DEEP: Master Wildlife Conservationist Update

First Training Sessions for Master Wildlife Conservationists Held
Adapted from an article that appeared in the May/June 2002 issue of  Connecticut Wildlife.

{Group photo of Master Wildlife Consevationist trainees.}
Participants in CT's first Master Wildlife Conservationist training program.


The Master Wildlife Conservationist Program, an adult volunteer training program sponsored by the Wildlife Division, began this past February with 22 participants attending the initial class. Volunteers met each Tuesday evening and some Saturdays for eight weeks of training in wildlife conservation, ecology, management and interpretation. Lessons were intensive, ranging from the history of wildlife conservation to basic ecological principles to the effects of invasive, non-native species to the issues of hunting and trapping. Program participants also learned how to present information in a meaningful way to a wide range of audiences.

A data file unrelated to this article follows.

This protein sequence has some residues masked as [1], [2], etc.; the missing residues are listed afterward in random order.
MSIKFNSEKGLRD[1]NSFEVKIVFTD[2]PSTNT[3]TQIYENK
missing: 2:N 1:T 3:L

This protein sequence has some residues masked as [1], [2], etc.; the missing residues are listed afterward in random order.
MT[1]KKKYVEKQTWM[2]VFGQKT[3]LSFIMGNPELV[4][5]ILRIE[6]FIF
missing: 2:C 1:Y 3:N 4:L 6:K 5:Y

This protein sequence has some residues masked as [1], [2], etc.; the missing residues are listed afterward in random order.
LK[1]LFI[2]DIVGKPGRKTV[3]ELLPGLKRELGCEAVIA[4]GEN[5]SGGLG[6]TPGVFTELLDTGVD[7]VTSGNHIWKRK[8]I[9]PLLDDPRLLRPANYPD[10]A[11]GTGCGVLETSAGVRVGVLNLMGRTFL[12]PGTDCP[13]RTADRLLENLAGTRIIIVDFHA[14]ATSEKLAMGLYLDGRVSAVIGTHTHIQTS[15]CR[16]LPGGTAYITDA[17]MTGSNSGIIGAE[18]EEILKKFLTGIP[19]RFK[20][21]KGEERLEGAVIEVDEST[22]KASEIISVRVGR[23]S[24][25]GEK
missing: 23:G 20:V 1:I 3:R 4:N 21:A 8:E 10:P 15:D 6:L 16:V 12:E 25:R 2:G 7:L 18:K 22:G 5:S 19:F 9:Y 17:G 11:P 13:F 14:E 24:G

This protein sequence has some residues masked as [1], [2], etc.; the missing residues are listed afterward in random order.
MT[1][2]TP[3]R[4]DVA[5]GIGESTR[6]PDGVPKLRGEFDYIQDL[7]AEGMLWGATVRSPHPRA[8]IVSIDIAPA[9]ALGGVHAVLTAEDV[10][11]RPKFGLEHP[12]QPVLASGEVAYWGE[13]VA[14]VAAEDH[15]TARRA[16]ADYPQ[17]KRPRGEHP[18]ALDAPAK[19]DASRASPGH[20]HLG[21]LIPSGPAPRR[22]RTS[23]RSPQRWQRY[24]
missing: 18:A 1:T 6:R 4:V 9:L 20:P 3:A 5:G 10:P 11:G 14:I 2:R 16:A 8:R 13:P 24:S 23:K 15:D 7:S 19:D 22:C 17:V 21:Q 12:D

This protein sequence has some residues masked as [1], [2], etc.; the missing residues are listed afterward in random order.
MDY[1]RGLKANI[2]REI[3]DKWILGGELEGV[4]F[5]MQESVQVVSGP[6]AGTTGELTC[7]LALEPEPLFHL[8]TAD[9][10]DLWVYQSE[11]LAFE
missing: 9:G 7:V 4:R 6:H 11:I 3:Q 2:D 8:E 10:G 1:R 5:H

Upon completion of the coursework, the Master Wildlife Conservationist Program candidates have one year to complete their volunteer service agreement. Service can include interpretive walks, library programs, school presentations, habitat enhancement projects or assisting wildlife biologists with their research. Volunteers can also create wildlife-related projects within their own communities to fulfill the service obligation. 

The next series of classes for a new group of volunteer Master Wildlife Conservationists will begin in late summer. For more information or to be considered for the program, contact Laura Rogers-Castro at 860-675-8130 or

{logo} This project made possible by a grant from the
Wildlife Conservation and Restoration Program.